To me, travel and photography are intimately interconnected. I would hate to go on a trip without a camera. But at the same time I don’t want to be bogged down by a lot of heavy gear. Depending on circumstances I might bring with me a couple of lenses, including a prime, such as a superfast 50mm for low light or the unobtrusive 21mm pancake for street photography. But mostly I will rely on one single lens: a “standard” zoom.
For quite a long time that would be my trusty old Sigma DC 18-55mm 2.8 EX. It’s a well build lens, generally known for fairly good optical quality – and then, of course, it has a constant aperture of 2.8. On the other hand: mine is a relatively old version, and lacks some of the features of newer lenses, most notably it has a camera driven autofocus. It’s also a bit restricted at the “long” end, reaching only 55mm.
Then I bought my present DSLR, and was of course offered a kit lens to go with the body. In a kit the lens was so cheap, that it would be silly not to buy it, even if just for trying it out. Kit lenses generally have a bad reputation, but Pentax’ kit lenses are traditionally above average quality. This is the case with mine, a SMC-DA 18-55mm 3.5-5.6 AL WR, too. Several reputable review-sites confirm that. And since it is quite a bit lighter than the Sigma, I started using this as my travel lens.
Never the less: the Pentax kit lens has its obvious shortcomings. Its slowish, it has a limited reach and even if it has features like water resistance and quick shift, like my old Sigma it still relies on the camera body to drive the AF, instead of having its own build-in AF motor. But to be honest: since this lens is much lighter the AF is actually quite fast, the major downside of this system being that it’s a bit noisy.
Then, in my ongoing quest for a better all-purpose zoom, I came across another Sigma, the DC 17-70 2.8-4 “Contemporary”. The keyword for this lens seems to be compromise: It’s not a super-zoom, with all the problems which come with that, but it has a longer reach than a typical kit zoom. It’s not super-fast, but again it’s substantially faster than a standard zoom. It’s not cheap, but then again it’s not very expensive either. It’s well built and nice to handle, while being relatively compact and not too heavy – it weighs in at 458 gr, compared to 246 gr. for the kit lens. It’s not weather resistant, nor has is quick shift. But it has a build in AF-drive, which is fast and silent.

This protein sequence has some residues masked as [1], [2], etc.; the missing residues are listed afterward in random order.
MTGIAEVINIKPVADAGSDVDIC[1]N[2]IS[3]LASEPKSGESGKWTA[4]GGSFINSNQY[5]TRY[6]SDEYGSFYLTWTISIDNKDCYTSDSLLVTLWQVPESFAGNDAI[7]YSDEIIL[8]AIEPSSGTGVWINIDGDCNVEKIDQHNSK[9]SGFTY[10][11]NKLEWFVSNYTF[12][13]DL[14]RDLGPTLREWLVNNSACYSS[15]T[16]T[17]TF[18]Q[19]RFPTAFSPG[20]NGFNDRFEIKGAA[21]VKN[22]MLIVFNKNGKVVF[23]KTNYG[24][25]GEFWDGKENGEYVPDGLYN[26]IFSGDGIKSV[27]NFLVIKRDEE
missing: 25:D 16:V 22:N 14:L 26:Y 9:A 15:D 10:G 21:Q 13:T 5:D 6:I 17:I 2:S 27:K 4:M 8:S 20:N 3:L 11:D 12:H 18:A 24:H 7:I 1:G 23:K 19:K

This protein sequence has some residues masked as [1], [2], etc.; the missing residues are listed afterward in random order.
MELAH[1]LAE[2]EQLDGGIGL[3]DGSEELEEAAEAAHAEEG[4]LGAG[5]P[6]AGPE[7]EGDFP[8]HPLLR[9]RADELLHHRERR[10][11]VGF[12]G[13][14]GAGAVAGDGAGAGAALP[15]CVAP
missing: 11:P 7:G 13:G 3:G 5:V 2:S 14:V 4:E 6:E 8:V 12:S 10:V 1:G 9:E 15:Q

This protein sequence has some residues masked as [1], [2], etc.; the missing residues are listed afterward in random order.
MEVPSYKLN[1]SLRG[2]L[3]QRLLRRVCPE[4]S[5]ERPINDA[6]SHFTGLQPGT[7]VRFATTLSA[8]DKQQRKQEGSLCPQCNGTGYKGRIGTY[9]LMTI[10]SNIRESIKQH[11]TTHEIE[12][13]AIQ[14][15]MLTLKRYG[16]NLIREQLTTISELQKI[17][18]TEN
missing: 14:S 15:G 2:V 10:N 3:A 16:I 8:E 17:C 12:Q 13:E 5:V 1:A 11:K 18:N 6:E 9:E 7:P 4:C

According to reviews, it is fairly good optical performer. Except when wide open, where it is reported to be a bit soft in the corners. This is probably true, but I haven’t found this to be a major problem in real life use. I have used the Sigma DC 17-70 for a little more than a year now, and it’s become my all-time favourite travel and walk-around lens. Sometimes a compromise is the best solution.
PS: The first Pentax K-mount version of this lens had a firmware error, which meant that that the AF would sometimes fail. It was corrected with an update. Naturally, I wanted to make sure that the version I bought had the update. The nice folks at Scandinavian Photo could not guarantee that, but instead they offered me a USB dock free of charge. With the USB dock the lens can be easily updated, whenever there is a new firmware version. The dock may also be used to fine-tune the auto-focus – but I have never felt a need to do that.
The following images are not test-photos, but real live examples – shot with the Sigma DC 17-70 and post-processed in Adobe Lightroom.